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Showing posts from August, 2016

Ben-Hur 1959 v Ben-Hur 2016: A Pastor's Review

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One title. Two movies. Okay, actually it's three movies. Hang on, let me double-check that... There were four Ben-Hur movies? I guess one of them is listed as a short-film. The three-and-a-half movies called Ben-Hur are based on an 1880 novel entitled Ben-Hur: A Tale of the Christ by Lew Wallace. I haven't read the book. But I've now seen at least two of the several movies it spawned.

The Ben-Hur most people are familiar with is the 1959 Metro-Goldwyn-Mayer film starring Charlton Heston and directed by William Wyler. For almost 40 years, it was the only movie to win 11 Oscars at the Academy Awards (until Titanic matched it and later Return of the King). It's a theatrical epic in two acts separated by an intermission given its almost four-hour run-time.

The new adaptation of Ben-Hur is produced by Roma Downey and Mark Burnett (I've written on their Bible-bending before), starring Jack Huston in the title role, and is directed by Timur Bekmambetov whose most notable …

Psalms, Hymns, and Spiritual Songs: Putting the Next 10 Popular Church Songs to the Test

According to Mark Dever's ministry 9 Marks, there is a distinct difference between a song that is written for the purpose of congregational worship, and a song that is written as a performance piece. "Performance music can focus our attention on the performers, or even the music, rather than God" and it can "wrongly encourage a culture of passivity and entertainment."

I've watched countless "worship" videos starring a young, stylish band illuminated by incredible lighting and set-design while the audience is shrouded in black with silhouetted hands in the air. If you were to mute the video, you would not be able to tell the difference between that and any secular band singing love ballads. Strictly by appearances, the attention is directed entirely on the performer. A certain atmosphere is being manufactured. And it's not perceived as an atmosphere for worshiping God as the people of God.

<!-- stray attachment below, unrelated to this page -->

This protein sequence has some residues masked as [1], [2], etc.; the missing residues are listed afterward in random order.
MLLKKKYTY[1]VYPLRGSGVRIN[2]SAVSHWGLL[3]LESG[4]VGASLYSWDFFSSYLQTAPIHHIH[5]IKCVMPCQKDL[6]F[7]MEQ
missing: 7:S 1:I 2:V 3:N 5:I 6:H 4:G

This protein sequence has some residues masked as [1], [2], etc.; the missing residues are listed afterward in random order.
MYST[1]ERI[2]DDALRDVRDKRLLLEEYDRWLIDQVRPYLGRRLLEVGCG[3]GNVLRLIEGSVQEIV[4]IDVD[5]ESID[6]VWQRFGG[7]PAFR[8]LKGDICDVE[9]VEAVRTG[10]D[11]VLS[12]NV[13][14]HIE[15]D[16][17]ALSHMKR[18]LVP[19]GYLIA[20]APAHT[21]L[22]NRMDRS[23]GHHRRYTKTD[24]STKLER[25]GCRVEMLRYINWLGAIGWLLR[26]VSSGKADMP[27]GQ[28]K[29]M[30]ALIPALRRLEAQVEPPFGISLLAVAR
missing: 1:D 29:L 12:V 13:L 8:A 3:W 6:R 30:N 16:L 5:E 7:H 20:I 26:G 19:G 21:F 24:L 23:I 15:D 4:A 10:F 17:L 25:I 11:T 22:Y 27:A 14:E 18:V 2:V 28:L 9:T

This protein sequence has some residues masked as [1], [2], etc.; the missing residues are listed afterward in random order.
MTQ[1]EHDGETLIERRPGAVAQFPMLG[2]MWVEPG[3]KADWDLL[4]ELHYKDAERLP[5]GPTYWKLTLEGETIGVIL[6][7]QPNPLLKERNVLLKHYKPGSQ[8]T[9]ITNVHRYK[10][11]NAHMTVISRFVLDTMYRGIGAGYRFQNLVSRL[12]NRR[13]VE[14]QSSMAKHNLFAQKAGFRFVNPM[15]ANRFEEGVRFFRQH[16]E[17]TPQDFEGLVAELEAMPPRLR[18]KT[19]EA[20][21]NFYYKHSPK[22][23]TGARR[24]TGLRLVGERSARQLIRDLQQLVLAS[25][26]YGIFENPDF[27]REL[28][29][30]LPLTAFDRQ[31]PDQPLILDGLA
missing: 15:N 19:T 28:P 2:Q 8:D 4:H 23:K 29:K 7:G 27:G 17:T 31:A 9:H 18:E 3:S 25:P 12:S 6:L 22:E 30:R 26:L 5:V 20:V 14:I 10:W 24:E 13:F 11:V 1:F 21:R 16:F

If those artists want to put on concerts that people pa…

In Response to Putting Popular Church Music to the Test

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Last week I did a blog reviewing CCLI's Top 10 most popular praise songs sung in churches. I received some wonderful comments saying that the blog was very helpful. Most of the comments I read were in disagreement, though for the most part respectful (except for the guy who started "With all due respect" and then proceeded to bash his Southern Baptist stereotype).

The disagreement was largely due to my statements regarding Bethel Church and Hillsong, sacred cows in American evangelical music. In pursuit of holiness, this is an important topic that must be understood not according to personal tastes or styles, but according to Scripture. The following are some of the comments given in bold, and my response follows...

"Sounds like a church curmudgeon to me. I am not for dismissing church history and hymns, but I also don't want to dismiss everything that's not a hymn either. And I'm certainly not comfortable dismissing artists who have associations with Bet…

Psalms, Hymns, and Spiritual Songs: Putting Popular Church Music to the Test

When I first came on at First Southern Baptist Church, I was an associate pastor with an emphasis in worship. In other words, I was the worship pastor, which is a title I didn't much care for. Technically the head teaching pastor is a worship pastor. I still lead music and we lean mostly toward hymns, but there are some more current tunes as well. I try to be as careful with the music as I am with the teaching. Even song lyrics should be sound in doctrine.

Every 6 months, CCLI releases the Top 100 praise songs sung in churches (CCLI stands for Christian Copyright Licensing International). The following is a list of the Top 10 most popular praise songs for the most recent reporting period. I'd like to offer a review of these songs, the artists who sing them, and whether or not it's a good idea for your church to include them. The title of the song is also a link to a video performance of the song if you'd like to hear it.

1) "This Is Amazing Grace" written by J…